China wary on international climate goals
By Chris Buckley and Gerard Wynn
BEIJING (Reuters) - Beijing is reluctant to set itself international targets to fight climate change without financial assistance from industrialized countries, a senior climate change official, Gao Guangsheng, said on Thursday.
Gao was speaking days ahead of talks in Bali, Indonesia, expected to launch two years of formal negotiations to extend or replace the Kyoto Protocol on global warming after 2012.
He was scathing about industrialized countries' limited efforts to help developing nations cut greenhouse gas emissions, despite commitments under the U.N.'s convention on climate change to share clean energy technologies.
That had made it more difficult for China to curb emissions of carbon dioxide, the main greenhouse gas blamed for contributing to climate change, he said.
"Only when I know what technology I have can I calculate how much I can reduce emissions; only when I have funding assurances," said Gao, director general of climate change at the National Development and Reform Commission.
"To reduce emissions, technology is a crucial issue. But here for various reasons the developed countries haven't shown much commitment and there basically hasn't been any progress."
China has set itself ambitious domestic targets to increase energy efficiency and replace high carbon-emitting coal with renewable energy sources like wind and hydropower -- although it failed to meet its efficiency target in 2006.
"The goals can often encounter upsets. But international commitments can't be messed about with. China always only makes international commitments that it can live up to. Not just empty cannon blasts. We do more and say less."
Gao cited the example of previous agreements between China and the United States to transfer clean power-generation technology that he said had been blocked by Congress.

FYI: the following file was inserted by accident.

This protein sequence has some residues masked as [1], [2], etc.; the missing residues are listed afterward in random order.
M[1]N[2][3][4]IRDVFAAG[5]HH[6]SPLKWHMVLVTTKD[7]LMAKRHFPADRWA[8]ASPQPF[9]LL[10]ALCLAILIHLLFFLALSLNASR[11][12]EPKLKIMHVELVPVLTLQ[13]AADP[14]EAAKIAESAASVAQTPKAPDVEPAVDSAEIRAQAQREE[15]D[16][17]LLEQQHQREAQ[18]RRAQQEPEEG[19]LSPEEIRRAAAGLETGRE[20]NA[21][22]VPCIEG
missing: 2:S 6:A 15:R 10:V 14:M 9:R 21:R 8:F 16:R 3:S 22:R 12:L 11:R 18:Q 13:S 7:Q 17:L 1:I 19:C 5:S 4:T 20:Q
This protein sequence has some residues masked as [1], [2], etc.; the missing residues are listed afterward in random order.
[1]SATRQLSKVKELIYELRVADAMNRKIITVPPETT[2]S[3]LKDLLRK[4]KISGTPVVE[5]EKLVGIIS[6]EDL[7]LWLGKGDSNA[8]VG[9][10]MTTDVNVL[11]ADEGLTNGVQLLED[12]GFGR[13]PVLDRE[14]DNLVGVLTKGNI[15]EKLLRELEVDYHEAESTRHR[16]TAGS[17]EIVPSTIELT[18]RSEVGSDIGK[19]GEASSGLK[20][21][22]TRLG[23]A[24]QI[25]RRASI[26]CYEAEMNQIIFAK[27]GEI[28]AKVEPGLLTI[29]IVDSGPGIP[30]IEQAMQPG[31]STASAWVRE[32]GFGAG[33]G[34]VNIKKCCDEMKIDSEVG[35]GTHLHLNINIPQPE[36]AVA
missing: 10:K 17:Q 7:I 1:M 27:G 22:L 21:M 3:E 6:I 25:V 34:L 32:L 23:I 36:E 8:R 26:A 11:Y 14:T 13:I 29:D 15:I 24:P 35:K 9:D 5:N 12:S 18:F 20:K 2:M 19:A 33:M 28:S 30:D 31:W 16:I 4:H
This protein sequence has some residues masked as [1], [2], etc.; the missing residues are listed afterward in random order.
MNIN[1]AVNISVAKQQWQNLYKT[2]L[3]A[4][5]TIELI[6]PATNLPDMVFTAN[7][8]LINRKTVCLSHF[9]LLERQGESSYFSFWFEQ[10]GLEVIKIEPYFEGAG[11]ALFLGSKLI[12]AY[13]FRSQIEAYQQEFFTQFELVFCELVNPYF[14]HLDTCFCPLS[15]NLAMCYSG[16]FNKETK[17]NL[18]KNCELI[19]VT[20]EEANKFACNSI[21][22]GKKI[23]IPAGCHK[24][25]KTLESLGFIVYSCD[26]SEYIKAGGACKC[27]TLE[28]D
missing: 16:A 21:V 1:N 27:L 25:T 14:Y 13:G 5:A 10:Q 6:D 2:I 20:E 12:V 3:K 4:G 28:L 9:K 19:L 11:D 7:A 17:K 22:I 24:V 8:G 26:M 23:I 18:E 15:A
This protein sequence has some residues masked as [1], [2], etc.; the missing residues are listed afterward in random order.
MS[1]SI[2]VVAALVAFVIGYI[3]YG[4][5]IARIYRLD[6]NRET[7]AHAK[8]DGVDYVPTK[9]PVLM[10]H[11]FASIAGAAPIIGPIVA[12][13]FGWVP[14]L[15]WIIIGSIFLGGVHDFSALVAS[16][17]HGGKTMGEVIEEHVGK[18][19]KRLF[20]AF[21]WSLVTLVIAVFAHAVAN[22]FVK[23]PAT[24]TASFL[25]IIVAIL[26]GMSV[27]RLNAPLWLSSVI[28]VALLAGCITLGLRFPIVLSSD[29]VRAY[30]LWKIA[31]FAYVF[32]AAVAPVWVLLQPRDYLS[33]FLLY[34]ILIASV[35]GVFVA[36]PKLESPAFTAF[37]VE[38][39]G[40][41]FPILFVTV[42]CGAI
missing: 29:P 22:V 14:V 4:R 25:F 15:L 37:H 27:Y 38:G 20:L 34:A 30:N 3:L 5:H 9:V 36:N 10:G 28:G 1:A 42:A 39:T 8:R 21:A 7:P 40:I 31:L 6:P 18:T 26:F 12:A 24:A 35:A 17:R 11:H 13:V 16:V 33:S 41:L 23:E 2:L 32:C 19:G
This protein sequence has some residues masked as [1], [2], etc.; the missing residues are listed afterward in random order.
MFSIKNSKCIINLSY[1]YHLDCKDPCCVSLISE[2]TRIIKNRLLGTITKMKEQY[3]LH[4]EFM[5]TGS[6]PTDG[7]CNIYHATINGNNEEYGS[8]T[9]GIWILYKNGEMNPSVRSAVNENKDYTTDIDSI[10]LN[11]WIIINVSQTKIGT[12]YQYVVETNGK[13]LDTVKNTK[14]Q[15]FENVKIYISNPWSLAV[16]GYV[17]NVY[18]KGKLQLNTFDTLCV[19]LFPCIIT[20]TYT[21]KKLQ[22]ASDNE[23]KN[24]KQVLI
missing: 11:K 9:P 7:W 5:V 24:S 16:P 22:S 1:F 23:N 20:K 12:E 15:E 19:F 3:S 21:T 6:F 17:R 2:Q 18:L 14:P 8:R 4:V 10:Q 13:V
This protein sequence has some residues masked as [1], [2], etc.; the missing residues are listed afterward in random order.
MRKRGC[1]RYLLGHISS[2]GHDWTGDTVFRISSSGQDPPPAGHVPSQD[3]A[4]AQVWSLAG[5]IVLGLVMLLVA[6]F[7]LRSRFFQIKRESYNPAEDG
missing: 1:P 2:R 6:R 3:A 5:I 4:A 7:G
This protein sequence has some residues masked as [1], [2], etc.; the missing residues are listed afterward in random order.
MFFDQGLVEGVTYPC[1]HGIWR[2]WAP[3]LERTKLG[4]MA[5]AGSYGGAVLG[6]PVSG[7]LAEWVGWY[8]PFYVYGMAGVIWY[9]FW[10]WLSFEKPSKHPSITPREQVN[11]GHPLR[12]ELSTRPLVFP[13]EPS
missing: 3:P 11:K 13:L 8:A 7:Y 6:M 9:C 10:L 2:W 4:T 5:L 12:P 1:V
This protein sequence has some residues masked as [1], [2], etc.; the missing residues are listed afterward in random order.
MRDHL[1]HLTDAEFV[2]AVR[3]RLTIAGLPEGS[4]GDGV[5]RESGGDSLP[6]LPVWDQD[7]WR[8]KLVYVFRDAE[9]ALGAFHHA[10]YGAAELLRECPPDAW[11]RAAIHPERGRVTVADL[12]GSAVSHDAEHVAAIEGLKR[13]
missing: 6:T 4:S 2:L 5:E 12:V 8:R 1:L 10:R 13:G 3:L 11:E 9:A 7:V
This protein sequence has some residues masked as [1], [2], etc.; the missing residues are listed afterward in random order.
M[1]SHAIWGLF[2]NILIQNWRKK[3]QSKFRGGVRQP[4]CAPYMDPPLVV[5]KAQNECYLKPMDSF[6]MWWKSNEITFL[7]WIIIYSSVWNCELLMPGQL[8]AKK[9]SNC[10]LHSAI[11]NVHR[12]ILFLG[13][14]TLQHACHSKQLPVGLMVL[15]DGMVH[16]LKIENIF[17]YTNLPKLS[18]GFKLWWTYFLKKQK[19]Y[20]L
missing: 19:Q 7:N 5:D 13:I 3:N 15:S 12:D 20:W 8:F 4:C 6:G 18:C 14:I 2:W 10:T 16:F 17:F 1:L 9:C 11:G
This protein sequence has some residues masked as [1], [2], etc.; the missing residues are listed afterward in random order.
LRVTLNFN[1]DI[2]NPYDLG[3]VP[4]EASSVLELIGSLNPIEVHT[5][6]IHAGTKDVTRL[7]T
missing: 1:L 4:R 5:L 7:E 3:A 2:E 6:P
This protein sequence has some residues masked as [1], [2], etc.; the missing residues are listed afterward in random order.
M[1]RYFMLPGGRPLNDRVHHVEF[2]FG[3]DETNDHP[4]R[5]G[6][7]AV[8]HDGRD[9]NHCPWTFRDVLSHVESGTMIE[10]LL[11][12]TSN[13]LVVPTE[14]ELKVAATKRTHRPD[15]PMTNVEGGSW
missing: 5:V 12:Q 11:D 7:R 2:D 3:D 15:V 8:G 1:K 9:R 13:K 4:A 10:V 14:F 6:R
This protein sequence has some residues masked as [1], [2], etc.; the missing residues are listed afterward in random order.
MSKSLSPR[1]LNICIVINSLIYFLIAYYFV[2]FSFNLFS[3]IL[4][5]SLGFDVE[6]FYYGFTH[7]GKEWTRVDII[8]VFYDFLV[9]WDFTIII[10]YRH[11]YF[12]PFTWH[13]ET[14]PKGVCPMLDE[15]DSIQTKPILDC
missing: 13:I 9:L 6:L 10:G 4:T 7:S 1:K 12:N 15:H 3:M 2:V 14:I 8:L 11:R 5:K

He also recounted a conversation with the Danish environment minister, whom he had asked for assistance to transfer advanced wind power technology to China, but had been told it was a matter for companies, not government.
Denmark is home to the world's biggest maker of wind turbines, Vestas and the country is projected to source 25 percent of its electricity from wind power next year.
"If that's always the attitude, then how can we have international cooperation?" said Gao, speaking to a small number of reporters.
"Developed countries should abide by the demands of the (U.N.) treaty and offer favorable terms, or give for free, the environmentally friendly technology that developing countries desperately need."
China is under increasing pressure to act on climate change because of ballooning carbon emissions, especially from its coal-burning power plants and from its cement industry.
When pressed Gao said he could not rule out the possibility
China had overtaken the United States as the world's top carbon emitter, or would do so shortly, because Beijing had insufficient data to prove that one way or the other.
On the Bali talks he affirmed China supported a two-year timeframe to find a successor deal to Kyoto.
(Additional reporting by Emma Graham-Harrison; Editing by Jerry Norton)